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Henderson Offering Birding Under the Stars

Henderson Offering Birding Under the Stars

The city of Henderson is offering a unique experience later this month at the Henderson Bird Viewing Preserve, 350 East Galleria Drive.

The preserve will be offering a nighttime birding event from 7 to 9 p.m. Saturday, Sept. 21.

Birding Under the Stars will be $14 per person, for 8 years old and up.

Staff will guide people around the preserve to see nocturnal birds and other animals, including owls, night herons and nighthawks. A telescope will also be available at the visitor's center for star gazing.

People are asked to arrive 15 minutes before the event to check in. Children must be with an adult.

The preserve is home to thousands of migratory waterfowl, along with birds that always call the desert home.

For more information, call (702) 267-4180. To register, go to cityofhenderson.com and use the activity code 664020-00. 

Henderson Offering Loans for Replacing Water-Guzzling Landscaping

Henderson Offering Loans for Replacing Water-Guzzling Landscaping

The city of Henderson would like people to change their water-guzzling landscaping to a more water-efficient plantings and are offering loans to help pay for the change.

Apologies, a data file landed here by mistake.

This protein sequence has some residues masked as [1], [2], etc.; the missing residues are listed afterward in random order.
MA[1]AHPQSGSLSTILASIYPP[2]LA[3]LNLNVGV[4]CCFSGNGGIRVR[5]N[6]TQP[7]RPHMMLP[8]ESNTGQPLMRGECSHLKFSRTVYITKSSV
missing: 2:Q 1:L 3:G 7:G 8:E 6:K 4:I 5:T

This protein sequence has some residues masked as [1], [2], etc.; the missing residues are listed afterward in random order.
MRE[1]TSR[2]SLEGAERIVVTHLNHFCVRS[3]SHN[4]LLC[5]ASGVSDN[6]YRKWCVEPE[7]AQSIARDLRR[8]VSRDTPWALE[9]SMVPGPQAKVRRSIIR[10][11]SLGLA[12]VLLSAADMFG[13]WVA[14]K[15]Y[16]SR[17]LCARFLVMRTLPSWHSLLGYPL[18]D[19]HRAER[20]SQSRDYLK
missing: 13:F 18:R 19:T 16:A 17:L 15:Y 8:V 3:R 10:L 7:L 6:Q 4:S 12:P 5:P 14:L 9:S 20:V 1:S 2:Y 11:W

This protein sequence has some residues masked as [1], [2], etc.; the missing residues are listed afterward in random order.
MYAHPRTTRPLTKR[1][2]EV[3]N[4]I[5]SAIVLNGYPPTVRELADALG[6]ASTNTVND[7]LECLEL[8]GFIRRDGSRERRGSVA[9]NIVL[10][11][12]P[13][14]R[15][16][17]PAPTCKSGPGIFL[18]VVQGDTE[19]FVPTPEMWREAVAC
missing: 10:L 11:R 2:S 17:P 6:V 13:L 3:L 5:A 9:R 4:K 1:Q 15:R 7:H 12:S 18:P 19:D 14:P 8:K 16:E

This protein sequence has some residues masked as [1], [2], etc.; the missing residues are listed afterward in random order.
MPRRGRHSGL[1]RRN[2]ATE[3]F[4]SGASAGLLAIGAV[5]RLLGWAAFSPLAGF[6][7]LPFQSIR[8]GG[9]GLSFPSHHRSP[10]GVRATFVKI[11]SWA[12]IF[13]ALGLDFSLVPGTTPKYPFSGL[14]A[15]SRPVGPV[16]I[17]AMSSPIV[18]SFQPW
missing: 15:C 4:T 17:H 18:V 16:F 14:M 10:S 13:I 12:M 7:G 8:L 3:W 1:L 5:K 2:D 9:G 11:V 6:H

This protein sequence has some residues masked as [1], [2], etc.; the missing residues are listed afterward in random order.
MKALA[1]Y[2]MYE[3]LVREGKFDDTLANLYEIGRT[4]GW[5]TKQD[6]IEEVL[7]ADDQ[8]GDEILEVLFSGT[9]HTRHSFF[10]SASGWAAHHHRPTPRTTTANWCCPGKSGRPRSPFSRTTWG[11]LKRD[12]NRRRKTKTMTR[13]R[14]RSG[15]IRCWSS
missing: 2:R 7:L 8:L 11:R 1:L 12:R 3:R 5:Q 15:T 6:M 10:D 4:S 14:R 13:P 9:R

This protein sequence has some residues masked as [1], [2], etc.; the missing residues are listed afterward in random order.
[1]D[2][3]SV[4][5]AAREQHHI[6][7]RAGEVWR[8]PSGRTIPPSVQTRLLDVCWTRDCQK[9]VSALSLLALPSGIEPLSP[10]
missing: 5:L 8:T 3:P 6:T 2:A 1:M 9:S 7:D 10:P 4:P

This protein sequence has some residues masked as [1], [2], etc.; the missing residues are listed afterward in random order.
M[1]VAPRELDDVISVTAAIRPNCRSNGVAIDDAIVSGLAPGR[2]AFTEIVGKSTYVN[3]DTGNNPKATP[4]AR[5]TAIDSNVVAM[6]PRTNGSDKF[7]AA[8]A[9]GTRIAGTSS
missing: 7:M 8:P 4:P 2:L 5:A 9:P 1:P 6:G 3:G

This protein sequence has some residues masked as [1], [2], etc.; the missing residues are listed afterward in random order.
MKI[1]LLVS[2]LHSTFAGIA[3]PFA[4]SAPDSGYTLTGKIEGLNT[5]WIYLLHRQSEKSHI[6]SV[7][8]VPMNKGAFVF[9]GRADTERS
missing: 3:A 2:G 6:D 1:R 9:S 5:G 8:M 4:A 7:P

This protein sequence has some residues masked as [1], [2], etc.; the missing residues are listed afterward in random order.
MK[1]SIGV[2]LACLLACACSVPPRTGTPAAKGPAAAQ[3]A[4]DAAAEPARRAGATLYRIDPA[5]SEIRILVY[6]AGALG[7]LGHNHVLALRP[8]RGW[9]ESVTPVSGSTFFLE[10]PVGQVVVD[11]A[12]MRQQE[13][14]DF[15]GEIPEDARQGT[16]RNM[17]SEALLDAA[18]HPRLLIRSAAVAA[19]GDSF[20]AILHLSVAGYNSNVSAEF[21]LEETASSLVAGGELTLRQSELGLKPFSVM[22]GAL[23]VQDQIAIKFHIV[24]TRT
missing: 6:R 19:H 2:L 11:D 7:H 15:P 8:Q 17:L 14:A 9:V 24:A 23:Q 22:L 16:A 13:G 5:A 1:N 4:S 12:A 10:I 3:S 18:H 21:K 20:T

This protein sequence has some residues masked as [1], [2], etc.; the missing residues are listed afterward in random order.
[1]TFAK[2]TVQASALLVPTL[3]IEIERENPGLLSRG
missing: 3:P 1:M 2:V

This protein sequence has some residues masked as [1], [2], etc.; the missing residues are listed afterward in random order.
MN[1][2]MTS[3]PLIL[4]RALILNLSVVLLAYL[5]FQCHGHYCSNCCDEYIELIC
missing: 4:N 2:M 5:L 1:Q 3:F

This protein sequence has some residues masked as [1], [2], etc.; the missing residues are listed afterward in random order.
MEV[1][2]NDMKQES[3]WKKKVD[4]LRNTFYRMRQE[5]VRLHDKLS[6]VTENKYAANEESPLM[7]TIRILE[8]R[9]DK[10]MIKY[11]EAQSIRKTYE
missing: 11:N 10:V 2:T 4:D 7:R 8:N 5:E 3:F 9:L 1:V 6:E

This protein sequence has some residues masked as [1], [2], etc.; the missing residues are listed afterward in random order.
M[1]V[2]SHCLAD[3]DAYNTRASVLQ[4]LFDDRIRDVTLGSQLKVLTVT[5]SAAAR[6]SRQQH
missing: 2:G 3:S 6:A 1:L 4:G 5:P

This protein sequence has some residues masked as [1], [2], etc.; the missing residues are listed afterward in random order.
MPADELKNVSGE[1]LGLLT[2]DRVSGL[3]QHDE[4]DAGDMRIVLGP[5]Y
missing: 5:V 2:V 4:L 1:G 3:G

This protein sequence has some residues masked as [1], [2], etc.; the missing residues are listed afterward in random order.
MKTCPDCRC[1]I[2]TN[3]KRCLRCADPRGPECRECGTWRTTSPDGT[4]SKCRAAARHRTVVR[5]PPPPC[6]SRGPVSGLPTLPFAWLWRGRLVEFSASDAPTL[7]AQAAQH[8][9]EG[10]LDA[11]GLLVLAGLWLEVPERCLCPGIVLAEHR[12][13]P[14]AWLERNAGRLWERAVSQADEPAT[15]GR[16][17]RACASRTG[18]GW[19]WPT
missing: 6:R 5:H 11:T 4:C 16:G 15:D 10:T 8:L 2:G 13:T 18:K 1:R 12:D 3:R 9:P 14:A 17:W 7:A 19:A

The city is accepting applications for two loan programs that will people replace their grass with drought-tolerant landscaping.

The first program called the Homeownership Enrichment Landscape Program will help residents remove turf and install water-efficient plants or improve a yard that has been neglected.

The program is a deferred loan program, which means people do not need to pay the loan back until they sell their home or the home changes ownership, for a maximum of $5,000.

The second program Turf Removal Program will help pay for residents to replace grass with desert landscaping. The loan is up $5,000 at 3 percent interest, which will paid down over a seven-year period.

City of Henderson Awarded for Arbor Day Program

City of Henderson Awarded for Arbor Day Program

The City of Henderson is getting a Gold Leaf Award for its efforts to improve green space in the city.